Rather, sectarianism is about politics. To call a conflict "sectarian" is to single out religious difference from among the many salient aspects of human identity and hoist it above all the others as the factor that determines political outcomes. The narrative assumes that religious identities are fixed and immutable, with bright lines between the groups -- even though in real life those identities are often much more fluid. Recent reports from the International Crisis Group, for example, describe the complex dynamics of the war in Syria, including numerous actions by individuals and groups that defy presumably rigid sectarian lines of affiliation. The ICG reports tell story after story of courageous individuals from differing ethnic and religious backgrounds attempting to meet the everyday humanitarian needs of fellow citizens in extraordinarily difficult circumstances. A compelling new BBC documentary following the lives of five Syrian women on different sides of the conflict offers a similar message, showing that the lines of this conflict are drawn not based only on sectarian affiliation but on a complex mix of factors including personal history, employment background, geographical location, family situations, and past experiences with the regime.
Second, Syrians have been mobilizing against Assad for reasons that are not in fact sectarian. The goal of the opposition, including the nonviolent opposition that has been tragically marginalized in recent months, was to stop the state's brutal treatment and exploitation of the Syrian people. Syrians did not take to the streets in order to realize a Sunni takeover of the Syrian state. As in Egypt, Bahrain, Libya, and Tunisia, the revolt in Syria has complex roots in economic grievances, social injustice, and everyday oppression. All that is erased when pundits and policymakers focus on sectarianism as the engine of revolt.
Third, framing the war as sectarian is anything but objective. When American observers explain the situation as sectarian, they unwittingly reinforce Assad's attempt to portray his rule as the only way to head off an endless cycle of sectarian violence. A New York Times piece on sectarianism in Syria, for instance, reproduces this story by quoting Rev. Bernardo Cervellera, the editor-in-chief of the Catholic news agency AsiaNews: "Christians are all saying that Syria risks becoming the new Iraq, a country divided among ethnic and religious lines where there is no place for Christians." Syria, while not a democracy, "at least protects them."' This is a myth: the Assads have ruthlessly oppressed all opponents, regardless of religious affiliation. Depicting the conflict as deeply sectarian also strengthens Iran and Hezbollah, who have an economic and strategic stake in maintaining Assad's regime in power for as long as possible as they work anxiously behind the scenes to build a post-Assad order that will serve their interests.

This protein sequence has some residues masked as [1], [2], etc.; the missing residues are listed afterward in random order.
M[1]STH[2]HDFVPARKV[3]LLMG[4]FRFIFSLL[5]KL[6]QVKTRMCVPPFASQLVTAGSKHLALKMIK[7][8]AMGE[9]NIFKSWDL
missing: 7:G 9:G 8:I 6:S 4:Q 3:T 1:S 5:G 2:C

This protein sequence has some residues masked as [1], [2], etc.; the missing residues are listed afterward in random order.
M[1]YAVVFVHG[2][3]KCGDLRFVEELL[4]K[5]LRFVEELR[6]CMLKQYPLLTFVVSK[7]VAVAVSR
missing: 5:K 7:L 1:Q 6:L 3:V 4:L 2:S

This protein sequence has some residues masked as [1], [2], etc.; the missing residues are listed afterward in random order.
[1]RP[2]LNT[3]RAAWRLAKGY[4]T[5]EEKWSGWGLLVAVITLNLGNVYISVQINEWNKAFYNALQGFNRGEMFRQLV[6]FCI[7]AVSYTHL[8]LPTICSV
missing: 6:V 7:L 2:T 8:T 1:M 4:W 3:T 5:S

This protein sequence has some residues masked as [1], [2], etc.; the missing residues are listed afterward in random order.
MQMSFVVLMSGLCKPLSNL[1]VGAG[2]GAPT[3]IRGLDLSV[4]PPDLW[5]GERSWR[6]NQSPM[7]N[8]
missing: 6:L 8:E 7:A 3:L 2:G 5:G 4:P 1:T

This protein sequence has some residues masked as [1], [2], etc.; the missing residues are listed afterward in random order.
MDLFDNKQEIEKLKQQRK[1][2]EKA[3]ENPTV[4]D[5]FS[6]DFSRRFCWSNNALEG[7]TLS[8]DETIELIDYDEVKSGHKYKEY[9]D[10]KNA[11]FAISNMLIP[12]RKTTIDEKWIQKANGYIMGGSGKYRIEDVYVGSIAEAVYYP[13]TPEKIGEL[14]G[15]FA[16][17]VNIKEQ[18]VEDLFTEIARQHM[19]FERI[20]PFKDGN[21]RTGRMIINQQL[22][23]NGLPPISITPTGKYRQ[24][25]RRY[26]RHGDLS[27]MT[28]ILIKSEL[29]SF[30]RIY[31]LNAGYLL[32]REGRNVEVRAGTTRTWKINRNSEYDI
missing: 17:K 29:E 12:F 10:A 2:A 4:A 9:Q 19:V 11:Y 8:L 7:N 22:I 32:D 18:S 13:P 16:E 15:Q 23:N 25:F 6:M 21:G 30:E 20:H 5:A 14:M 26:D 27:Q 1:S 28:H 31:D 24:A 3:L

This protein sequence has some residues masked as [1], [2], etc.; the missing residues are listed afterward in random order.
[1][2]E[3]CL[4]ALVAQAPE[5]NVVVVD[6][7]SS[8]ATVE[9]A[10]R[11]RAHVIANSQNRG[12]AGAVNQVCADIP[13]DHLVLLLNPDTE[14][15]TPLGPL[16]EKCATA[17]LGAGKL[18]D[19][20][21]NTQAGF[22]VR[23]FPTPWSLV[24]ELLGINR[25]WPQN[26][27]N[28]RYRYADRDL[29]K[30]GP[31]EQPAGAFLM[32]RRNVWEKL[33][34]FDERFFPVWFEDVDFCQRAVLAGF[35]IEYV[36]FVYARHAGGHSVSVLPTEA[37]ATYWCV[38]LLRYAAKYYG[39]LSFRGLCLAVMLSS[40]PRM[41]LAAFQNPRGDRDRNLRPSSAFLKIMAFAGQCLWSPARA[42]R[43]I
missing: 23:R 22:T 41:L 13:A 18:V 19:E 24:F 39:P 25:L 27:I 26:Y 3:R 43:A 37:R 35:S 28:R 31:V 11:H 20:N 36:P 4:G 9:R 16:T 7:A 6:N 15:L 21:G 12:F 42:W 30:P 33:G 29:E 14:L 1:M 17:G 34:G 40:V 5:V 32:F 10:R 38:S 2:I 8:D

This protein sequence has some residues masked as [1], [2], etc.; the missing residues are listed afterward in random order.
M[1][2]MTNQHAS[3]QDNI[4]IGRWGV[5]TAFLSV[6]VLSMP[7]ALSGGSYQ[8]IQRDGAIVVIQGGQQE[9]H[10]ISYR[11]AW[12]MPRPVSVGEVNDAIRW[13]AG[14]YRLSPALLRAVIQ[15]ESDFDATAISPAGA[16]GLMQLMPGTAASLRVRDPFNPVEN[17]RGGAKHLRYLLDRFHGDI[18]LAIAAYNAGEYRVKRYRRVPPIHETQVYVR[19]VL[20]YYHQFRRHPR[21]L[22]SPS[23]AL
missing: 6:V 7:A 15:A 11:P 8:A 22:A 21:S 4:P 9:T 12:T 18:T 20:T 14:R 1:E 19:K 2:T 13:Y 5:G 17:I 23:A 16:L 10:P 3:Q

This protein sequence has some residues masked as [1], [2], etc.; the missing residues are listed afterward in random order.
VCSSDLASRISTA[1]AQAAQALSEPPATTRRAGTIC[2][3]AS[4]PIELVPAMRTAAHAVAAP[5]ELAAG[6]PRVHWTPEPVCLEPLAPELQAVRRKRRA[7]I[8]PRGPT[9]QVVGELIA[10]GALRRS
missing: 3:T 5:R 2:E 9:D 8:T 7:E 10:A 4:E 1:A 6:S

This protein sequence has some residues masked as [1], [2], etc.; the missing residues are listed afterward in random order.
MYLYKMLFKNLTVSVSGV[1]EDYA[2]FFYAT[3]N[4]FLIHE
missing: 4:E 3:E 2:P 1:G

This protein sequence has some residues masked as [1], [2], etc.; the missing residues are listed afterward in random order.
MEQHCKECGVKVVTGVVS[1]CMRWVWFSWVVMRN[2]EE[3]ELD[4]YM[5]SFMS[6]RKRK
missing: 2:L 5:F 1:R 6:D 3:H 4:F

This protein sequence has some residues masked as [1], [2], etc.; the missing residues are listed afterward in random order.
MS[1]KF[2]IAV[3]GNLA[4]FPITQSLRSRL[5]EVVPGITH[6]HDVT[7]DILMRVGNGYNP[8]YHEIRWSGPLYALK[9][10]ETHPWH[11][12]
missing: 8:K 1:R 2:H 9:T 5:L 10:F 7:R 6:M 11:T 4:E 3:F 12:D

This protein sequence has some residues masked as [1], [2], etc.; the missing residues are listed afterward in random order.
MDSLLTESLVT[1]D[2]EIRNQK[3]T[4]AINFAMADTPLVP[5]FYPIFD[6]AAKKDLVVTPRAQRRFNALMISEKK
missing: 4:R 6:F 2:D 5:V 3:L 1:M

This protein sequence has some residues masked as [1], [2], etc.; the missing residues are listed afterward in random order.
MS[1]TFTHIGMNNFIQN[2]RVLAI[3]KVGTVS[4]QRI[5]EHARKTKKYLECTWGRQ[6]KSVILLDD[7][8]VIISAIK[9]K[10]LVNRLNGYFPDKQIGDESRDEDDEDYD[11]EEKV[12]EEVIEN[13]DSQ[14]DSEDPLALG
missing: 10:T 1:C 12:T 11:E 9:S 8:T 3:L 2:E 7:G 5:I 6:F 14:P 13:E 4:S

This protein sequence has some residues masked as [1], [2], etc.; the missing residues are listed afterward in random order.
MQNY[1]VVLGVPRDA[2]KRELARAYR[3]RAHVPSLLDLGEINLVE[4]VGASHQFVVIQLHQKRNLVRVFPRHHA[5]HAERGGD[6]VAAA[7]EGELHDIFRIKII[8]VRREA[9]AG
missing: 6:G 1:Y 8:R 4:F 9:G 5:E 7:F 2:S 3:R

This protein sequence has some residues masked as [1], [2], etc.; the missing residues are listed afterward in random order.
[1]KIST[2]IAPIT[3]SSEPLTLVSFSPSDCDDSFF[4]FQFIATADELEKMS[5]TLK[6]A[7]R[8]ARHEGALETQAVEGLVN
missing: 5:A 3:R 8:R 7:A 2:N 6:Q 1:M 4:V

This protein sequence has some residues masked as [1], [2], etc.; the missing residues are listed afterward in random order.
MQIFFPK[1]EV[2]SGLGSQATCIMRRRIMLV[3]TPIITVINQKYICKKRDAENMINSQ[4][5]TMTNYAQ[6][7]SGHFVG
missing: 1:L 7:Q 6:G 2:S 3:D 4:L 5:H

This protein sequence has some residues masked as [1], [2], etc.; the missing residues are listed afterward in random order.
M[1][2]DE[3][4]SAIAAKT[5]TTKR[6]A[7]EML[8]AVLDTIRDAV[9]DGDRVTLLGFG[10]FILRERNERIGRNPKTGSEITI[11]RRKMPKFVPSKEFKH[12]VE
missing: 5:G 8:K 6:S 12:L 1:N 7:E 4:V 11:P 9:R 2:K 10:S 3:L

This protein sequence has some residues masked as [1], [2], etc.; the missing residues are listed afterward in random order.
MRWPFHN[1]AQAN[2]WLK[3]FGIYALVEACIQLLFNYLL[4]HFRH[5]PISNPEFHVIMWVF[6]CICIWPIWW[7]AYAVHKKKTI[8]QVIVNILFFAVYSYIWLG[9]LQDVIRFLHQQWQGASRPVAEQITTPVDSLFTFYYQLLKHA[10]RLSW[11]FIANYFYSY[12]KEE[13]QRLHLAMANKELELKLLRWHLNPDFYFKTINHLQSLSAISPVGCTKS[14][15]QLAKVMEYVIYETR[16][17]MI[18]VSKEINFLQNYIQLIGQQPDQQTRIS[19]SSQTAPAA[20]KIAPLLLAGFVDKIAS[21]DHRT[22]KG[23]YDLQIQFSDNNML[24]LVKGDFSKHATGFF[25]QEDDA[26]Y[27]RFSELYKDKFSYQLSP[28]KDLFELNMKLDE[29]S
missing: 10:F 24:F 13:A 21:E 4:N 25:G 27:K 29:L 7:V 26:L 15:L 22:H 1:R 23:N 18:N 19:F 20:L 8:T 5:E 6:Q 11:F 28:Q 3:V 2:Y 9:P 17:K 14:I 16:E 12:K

To be sure, entrenched and violent sectarianism in Syria is a real possibility. Being Christian or Muslim, Sunni or Alawite, could indeed become hard, fast, and divisive identities for some people. Syrians' religious and ethnic identities could even become more important than their pro- or anti-regime stances, tragically contravening everything the opposition stood for in early days. But all this depends, in part, on whether analysts and parties to the conflict allow the sectarian storyline to gain currency, both locally and regionally. A recent Global Post article bucks the trend, suggesting that the real problems haunting the people of Tripoli, including the many Syrians on both sides of the conflict who reside in this northern Lebanese town, are poverty, education, lack of employment, and poor infrastructure -- and not sectarianism. Such careful reportage offers not just information, but also hope.
Sectarianism is a real possibility. But it isn't the only one.